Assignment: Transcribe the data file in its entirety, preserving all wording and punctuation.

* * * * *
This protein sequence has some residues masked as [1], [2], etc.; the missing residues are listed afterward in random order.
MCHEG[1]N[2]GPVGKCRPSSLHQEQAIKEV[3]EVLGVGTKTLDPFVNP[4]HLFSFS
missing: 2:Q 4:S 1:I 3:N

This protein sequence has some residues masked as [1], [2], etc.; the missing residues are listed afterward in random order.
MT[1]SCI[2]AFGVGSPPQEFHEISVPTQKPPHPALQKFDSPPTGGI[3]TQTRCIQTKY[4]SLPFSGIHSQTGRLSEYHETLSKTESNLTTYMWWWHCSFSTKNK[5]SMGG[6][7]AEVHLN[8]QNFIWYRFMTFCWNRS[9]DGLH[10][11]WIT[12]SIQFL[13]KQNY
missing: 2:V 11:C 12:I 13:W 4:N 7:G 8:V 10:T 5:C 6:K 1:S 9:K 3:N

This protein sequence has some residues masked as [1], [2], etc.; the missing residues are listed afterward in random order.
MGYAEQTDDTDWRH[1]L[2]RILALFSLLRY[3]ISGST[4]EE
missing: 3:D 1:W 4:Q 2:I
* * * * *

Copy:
This protein sequence has some residues masked as [1], [2], etc.; the missing residues are listed afterward in random order.
MCHEG[1]N[2]GPVGKCRPSSLHQEQAIKEV[3]EVLGVGTKTLDPFVNP[4]HLFSFS
missing: 2:Q 4:S 1:I 3:N

This protein sequence has some residues masked as [1], [2], etc.; the missing residues are listed afterward in random order.
MT[1]SCI[2]AFGVGSPPQEFHEISVPTQKPPHPALQKFDSPPTGGI[3]TQTRCIQTKY[4]SLPFSGIHSQTGRLSEYHETLSKTESNLTTYMWWWHCSFSTKNK[5]SMGG[6][7]AEVHLN[8]QNFIWYRFMTFCWNRS[9]DGLH[10][11]WIT[12]SIQFL[13]KQNY
missing: 2:V 11:C 12:I 13:W 4:N 7:G 8:V 10:T 5:C 6:K 1:S 9:K 3:N

This protein sequence has some residues masked as [1], [2], etc.; the missing residues are listed afterward in random order.
MGYAEQTDDTDWRH[1]L[2]RILALFSLLRY[3]ISGST[4]EE
missing: 3:D 1:W 4:Q 2:I